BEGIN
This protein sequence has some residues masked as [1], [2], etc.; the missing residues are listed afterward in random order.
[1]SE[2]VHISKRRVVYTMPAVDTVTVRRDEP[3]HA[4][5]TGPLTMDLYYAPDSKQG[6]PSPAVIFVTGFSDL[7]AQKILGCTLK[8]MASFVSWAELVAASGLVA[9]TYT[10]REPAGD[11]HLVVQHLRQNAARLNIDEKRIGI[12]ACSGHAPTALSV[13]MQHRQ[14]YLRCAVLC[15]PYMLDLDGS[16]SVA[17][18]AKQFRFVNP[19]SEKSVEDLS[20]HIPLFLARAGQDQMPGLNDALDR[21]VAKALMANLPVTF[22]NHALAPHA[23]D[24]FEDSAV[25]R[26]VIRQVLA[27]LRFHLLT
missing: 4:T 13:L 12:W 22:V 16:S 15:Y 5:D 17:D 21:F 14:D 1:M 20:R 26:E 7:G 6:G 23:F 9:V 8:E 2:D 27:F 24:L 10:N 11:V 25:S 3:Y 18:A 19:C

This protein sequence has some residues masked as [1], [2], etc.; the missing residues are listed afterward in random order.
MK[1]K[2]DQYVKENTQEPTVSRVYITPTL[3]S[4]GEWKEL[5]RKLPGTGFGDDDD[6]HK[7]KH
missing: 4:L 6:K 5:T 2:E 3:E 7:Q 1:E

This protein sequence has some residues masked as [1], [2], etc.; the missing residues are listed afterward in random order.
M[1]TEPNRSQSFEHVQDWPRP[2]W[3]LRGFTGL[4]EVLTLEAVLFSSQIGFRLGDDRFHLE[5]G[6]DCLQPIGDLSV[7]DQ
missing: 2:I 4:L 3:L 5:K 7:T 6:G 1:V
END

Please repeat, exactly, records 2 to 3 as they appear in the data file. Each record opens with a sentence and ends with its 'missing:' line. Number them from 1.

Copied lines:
This protein sequence has some residues masked as [1], [2], etc.; the missing residues are listed afterward in random order.
MK[1]K[2]DQYVKENTQEPTVSRVYITPTL[3]S[4]GEWKEL[5]RKLPGTGFGDDDD[6]HK[7]KH
missing: 4:L 6:K 5:T 2:E 3:E 7:Q 1:E

This protein sequence has some residues masked as [1], [2], etc.; the missing residues are listed afterward in random order.
M[1]TEPNRSQSFEHVQDWPRP[2]W[3]LRGFTGL[4]EVLTLEAVLFSSQIGFRLGDDRFHLE[5]G[6]DCLQPIGDLSV[7]DQ
missing: 2:I 4:L 3:L 5:K 7:T 6:G 1:V